With Critical Race Theory (CRT) casting its shadow across a growing number of Canadian school boards, those of us who are fighting the extremist agenda can take lessons from people who’ve had success in pushing back.

CRT concepts have only recently emerged in elementary school curriculum documents in Ontario – especially in the guise of anti-black racism – having germinated to a large extent during COVID lockdowns.

In the United States, however, parents and Conservative politicians subjected to CRT and woke educators are starting to wake up.

In Florida’s public schools, for example, Quisha King has been battling back against the idea of teaching Florida public school students the tenets of CRT for over two years.

“I find it highly insulting for anyone to tell my child that because they happen to have more melanin than someone else that they are more oppressed and to tell a child that has less melanin that they are an oppressor,” she told True North in a recent interview. “That’s so ignorant and so simplistic.”

In fact, the Jacksonville single mother of two teenage daughters has done such a remarkable job of exposing this dangerous theory that she was singled out by Governor Ron DeSantis in his State of the State Address.

One of the most recent victories against CRT came in Virginia, at the hands of newly elected governor Glenn Youngkin. Banning CRT in state schools was part of his campaign, and he made good on that promise by issuing an executive order during his first day on the job.

CRT – which has its roots in Marxist ideology – posits that “anti-black racism” is deeply embedded in western institutions. It claims these institutions maintain white dominance and create an uneven playing field for black people.

King, who is also part of a national organization called Moms for Liberty, says that when she first heard about CRT more than two years ago at a church conference, she had no idea it was in schools.

That was until her daughter’s eighth grade teacher – during a lecture on racial themes – started asking some of her black students how they as African-American children were discriminated against. 

“The class turned into one big Oppression Olympics where the children were competing for who was more oppressed,” King told True North.

“This is how CRT is being played out in our schools. It’s not like they have a CRT book… but what they are doing are taking these ideas and pushing them into the classroom through critical pedagogy.”

King calls the focus on racism merely a “smokescreen” to admit Marxist ideology so that educators can raise a generation of “activists and agitators.”“

King has also been vocal about how the curriculum in public schools is being dumbed down to deal with the disparity in success between black and white children instead of pushing everyone to succeed.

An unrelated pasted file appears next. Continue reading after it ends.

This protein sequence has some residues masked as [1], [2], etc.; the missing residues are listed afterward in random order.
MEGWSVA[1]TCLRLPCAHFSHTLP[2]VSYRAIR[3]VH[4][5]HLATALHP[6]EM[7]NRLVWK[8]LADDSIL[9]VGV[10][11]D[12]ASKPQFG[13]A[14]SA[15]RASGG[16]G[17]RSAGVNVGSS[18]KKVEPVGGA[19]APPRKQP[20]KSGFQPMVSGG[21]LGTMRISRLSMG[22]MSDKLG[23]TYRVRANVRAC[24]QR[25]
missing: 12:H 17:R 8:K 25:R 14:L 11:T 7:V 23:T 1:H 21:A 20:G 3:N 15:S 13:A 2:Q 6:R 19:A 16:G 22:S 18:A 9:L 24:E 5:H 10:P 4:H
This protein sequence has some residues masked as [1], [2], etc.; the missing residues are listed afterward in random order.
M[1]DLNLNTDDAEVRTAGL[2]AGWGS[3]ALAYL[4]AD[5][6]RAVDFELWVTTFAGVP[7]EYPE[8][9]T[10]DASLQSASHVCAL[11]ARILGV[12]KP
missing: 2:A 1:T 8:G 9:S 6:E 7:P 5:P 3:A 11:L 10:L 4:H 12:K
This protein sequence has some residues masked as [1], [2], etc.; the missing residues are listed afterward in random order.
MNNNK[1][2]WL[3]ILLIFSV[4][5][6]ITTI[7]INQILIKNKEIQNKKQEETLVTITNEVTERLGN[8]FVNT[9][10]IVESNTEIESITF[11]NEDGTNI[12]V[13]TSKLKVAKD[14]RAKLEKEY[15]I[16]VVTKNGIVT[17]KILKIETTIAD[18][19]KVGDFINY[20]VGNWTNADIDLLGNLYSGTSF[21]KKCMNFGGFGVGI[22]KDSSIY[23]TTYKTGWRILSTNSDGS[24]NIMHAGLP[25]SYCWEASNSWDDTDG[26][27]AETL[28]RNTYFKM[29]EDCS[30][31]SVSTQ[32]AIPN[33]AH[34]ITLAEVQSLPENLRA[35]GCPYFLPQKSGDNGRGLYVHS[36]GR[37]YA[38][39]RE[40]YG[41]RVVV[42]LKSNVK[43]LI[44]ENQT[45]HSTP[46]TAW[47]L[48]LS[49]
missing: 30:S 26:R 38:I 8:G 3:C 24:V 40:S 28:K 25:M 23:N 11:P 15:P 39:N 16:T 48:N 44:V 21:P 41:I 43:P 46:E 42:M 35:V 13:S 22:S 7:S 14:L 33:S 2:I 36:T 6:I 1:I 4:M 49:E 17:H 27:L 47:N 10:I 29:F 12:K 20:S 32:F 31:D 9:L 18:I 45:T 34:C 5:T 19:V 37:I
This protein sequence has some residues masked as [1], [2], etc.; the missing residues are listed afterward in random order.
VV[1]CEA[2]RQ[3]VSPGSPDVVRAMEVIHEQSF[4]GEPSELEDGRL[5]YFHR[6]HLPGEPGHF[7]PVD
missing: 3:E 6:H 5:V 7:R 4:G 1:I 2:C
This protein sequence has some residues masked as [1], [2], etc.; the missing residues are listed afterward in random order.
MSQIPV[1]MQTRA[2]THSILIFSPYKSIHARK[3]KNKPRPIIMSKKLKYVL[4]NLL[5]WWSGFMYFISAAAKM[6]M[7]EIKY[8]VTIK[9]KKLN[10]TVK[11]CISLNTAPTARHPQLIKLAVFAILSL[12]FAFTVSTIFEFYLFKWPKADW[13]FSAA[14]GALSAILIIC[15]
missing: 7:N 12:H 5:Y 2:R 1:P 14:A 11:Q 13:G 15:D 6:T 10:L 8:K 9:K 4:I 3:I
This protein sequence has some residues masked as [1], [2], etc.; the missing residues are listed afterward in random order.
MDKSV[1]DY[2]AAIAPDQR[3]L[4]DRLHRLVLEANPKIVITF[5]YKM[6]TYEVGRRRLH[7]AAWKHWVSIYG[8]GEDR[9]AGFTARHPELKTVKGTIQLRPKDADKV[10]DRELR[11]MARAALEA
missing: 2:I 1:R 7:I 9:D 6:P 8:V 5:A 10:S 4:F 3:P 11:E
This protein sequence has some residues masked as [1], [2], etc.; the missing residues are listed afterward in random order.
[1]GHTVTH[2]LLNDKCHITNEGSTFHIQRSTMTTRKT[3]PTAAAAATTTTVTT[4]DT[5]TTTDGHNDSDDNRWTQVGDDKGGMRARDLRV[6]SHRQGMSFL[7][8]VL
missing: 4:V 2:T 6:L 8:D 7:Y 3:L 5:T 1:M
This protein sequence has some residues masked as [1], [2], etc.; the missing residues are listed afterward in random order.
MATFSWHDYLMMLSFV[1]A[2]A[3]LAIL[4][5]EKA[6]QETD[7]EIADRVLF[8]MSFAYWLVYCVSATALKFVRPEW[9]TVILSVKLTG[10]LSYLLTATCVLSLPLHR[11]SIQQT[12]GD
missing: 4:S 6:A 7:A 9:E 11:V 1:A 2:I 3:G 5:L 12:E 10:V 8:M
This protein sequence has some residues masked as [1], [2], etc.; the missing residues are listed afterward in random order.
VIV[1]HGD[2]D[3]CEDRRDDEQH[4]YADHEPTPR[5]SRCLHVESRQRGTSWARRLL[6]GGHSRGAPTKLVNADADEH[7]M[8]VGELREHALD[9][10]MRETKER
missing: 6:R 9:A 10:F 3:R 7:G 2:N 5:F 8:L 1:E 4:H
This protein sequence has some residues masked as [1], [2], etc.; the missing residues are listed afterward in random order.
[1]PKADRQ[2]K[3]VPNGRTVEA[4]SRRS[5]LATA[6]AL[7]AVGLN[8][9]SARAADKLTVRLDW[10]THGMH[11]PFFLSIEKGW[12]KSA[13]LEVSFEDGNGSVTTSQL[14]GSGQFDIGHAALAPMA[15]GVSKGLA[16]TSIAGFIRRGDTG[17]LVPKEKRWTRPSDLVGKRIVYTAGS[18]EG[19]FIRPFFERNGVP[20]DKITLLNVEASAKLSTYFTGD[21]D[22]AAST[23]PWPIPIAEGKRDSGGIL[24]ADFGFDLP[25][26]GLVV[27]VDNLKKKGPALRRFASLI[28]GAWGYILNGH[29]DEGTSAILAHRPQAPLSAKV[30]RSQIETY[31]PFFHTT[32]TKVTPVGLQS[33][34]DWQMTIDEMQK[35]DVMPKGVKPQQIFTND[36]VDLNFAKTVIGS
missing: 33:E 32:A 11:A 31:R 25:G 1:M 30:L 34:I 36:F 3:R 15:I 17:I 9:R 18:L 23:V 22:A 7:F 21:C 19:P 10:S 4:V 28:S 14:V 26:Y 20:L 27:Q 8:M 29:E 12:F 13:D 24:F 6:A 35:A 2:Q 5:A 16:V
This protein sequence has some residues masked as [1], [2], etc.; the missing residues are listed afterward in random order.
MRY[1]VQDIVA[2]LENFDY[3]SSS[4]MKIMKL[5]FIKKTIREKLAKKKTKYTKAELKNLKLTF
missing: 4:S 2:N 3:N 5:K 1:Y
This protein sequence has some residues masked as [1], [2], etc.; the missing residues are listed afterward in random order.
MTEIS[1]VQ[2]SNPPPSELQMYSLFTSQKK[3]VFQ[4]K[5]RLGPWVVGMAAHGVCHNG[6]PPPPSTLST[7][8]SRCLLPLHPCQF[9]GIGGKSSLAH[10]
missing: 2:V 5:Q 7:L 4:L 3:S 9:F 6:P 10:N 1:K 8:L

She said she finds it “highly insulting” that schools would get rid of gifted programs or subjects like Calculus and that they’d remove standards so everyone “can equally fail.”

“Why in the world would I want my child to strive for less because she’s black..I want them to reach their highest potential,” King said.

“We should be pushing for excellence, not mediocrity.”

Last June, King told a Florida board of education meeting that CRT was “racist” and disingenuous. Her remarks were picked up by the New York Post and Fox and Friends.

She feels kids should be taught about the positive contributions of black Americans.

“I want more American history taught, but I want to hear positive experiences.” King says. “I am tired of hearing the black American experience as just slavery, Jim Crow and civil rights.”

While she’s been lauded by many – including DeSantis – she’s also been called an Uncle Tom and even nastier names like “bed witch,” which was used to describe female slaves who had relations with wealthy plantation owners.

King is so incensed with what’s happening in education, she has advocated that like-minded parents pull their kids out of the public school system to avoid being indoctrinated by CRT.

She put her eldest into a private Catholic school four years ago. Her younger daughter is now part of a homeschooling co-op.

King says that more parents are homeschooling after seeing first-hand what their kids were being taught during the COVID lockdowns.

She feels that if public school boards start losing the funding attached to each student, they’ll wake up to the fact that parents aren’t happy.

“(I say) pull your kids out and I guarantee you will start to see the system change,” she told True North. 

“We just need to hit them where it hurts.”


  • Sue-Ann Levy

    A two-time investigative reporting award winner and nine-time winner of the Toronto Sun’s Readers Choice award for news writer, Sue-Ann Levy made her name for advocating the poor, the homeless, the elderly in long-term care and others without a voice and for fighting against the striking rise in anti-Semitism and the BDS movement across Canada.